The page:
Prairie Lakes Area Education Agency

Executive Function

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Executive Functioning

Executive functioning skills are generally described as deficits that impact an individual’s ability to organize and act on information.  The eight common sets of skills are: impulse control, emotional control, flexibility, working memory, self-monitoring, planning and prioritizing, task initiation, and organization.  We often see these deficits in our students through their struggles with initiating tasks, using class time appropriately, difficulty making decisions, and task completion.


Formal Definition

“The executive functions are a set of processes that all have to do with managing oneself and one's resources in order to achieve a goal. It is an umbrella term for the neurologically-based skills involving mental control and self-regulation.”

Primary Executive Functioning Skills


  • The ability to keep track of things physically or mentally.
  • Individuals who struggle with this aspect of executive functioning can often lose their train of thought, lose items, or lack the ability to impose order.

Impulse Control

  • The ability to think before acting.
  • People who have poor impulse control are often impulsive which may take the form of blurting out inappropriate things or at inappropriate times.  This may also take the shape of engaging in risky behavior (i.e. not considering consequences).

Emotional Control

  • This ability to regulate one’s emotions or keep them “in check”.
  • Individuals who struggle to control their emotions may overreact or have difficulties accepting criticism or disappointment.

Flexible Thinking

  • Being able to adjust to the unexpected.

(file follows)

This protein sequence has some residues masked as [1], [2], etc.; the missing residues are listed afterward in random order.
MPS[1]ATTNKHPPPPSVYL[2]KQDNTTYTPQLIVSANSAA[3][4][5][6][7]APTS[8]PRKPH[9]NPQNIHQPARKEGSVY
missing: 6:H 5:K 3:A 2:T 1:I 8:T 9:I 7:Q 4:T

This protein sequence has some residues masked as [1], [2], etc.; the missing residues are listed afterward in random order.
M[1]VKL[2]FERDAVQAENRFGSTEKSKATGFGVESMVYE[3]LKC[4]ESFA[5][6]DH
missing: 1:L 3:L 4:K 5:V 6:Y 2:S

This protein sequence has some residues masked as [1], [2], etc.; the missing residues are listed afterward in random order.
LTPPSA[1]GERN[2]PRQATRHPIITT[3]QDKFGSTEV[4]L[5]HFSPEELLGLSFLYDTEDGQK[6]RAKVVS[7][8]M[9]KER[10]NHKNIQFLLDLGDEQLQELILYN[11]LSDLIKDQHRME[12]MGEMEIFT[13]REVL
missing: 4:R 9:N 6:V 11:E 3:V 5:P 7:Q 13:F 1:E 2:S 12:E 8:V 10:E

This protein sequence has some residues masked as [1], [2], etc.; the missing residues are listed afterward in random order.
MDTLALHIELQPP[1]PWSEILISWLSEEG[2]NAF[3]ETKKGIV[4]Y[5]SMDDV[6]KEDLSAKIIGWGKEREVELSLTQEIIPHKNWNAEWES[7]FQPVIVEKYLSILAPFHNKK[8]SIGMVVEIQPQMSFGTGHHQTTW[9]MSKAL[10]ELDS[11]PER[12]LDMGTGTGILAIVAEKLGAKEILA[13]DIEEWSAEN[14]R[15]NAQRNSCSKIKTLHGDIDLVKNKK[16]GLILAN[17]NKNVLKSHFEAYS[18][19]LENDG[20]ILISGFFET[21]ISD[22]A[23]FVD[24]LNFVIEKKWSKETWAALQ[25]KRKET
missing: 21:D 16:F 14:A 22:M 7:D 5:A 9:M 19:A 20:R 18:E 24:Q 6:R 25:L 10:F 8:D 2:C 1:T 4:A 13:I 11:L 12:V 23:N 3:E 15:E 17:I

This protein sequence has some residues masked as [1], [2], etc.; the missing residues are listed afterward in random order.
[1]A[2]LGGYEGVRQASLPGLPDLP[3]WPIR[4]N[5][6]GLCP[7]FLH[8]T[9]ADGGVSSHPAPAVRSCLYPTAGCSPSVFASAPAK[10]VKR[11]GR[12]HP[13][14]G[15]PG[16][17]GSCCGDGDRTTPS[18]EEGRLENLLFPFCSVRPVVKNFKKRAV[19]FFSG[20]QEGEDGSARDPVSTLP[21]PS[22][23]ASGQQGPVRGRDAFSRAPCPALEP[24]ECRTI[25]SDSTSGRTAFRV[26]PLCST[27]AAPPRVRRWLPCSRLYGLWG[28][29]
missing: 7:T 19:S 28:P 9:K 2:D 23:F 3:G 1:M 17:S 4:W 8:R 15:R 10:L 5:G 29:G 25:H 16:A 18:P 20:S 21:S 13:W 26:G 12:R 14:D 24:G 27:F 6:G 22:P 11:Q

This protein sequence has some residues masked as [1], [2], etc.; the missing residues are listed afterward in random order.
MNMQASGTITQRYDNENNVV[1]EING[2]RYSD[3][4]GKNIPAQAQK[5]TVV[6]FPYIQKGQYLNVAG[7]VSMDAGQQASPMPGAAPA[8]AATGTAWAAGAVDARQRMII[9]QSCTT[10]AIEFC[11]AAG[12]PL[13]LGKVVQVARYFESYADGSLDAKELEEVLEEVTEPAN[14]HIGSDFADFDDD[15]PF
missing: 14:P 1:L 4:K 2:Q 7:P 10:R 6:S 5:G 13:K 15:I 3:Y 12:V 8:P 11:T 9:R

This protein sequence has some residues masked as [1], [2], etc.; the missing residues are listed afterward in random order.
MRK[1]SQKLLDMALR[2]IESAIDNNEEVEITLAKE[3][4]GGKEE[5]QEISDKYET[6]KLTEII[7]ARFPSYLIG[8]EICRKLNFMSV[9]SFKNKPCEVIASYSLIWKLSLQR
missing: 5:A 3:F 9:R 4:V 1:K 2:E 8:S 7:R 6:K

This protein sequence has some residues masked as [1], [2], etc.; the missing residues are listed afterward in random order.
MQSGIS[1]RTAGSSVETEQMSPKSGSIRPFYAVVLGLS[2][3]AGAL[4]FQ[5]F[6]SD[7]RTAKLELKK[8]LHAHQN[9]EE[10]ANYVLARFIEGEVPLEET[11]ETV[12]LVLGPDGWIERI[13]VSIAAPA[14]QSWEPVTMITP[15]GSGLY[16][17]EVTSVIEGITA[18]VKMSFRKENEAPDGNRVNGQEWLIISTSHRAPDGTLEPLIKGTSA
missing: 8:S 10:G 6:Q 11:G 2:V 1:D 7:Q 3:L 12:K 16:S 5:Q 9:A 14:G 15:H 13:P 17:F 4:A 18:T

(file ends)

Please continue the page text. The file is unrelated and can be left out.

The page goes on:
• People who struggle with flexible thinking are often rigid in their thought processes.  This can be seen through an individual’s struggle to “roll with the punches” or problem solve.

Working Memory

  • The capacity to retrieve needed information from one’s memory.
  • Working memory deficits can take the form of an individual’s difficulties with remembering directions or accessing information that has been taught previously.


  • The ability to evaluate oneself.
  • Individuals who have a hard time with self-monitoring may be surprised when given a grade or feedback because it might not match up to their perceived performance.

Planning and Prioritizing

  • The ability to decide on a goal and make a plan to meet that goal.
  • Students who struggle with planning and prioritizing often do not know where to start a project or how to choose which aspects may be the most important.

Task Initiation

  • The ability to begin a task or activity.
  • People who have weak task initiation skills often don’t know where to start on a task.  Once one step is done they may not recognize the need to move on to the next step or to follow plans through to completion.

These eight primary executive functioning skills help individuals lead productive lives and deficits in any of these areas may have an impact that varies from minimal to extreme.  Some individuals may struggle in only one skill area while others may have needs in many; however, it is important to note that executive functioning can be improved through the targeted instruction and practice of specific strategies



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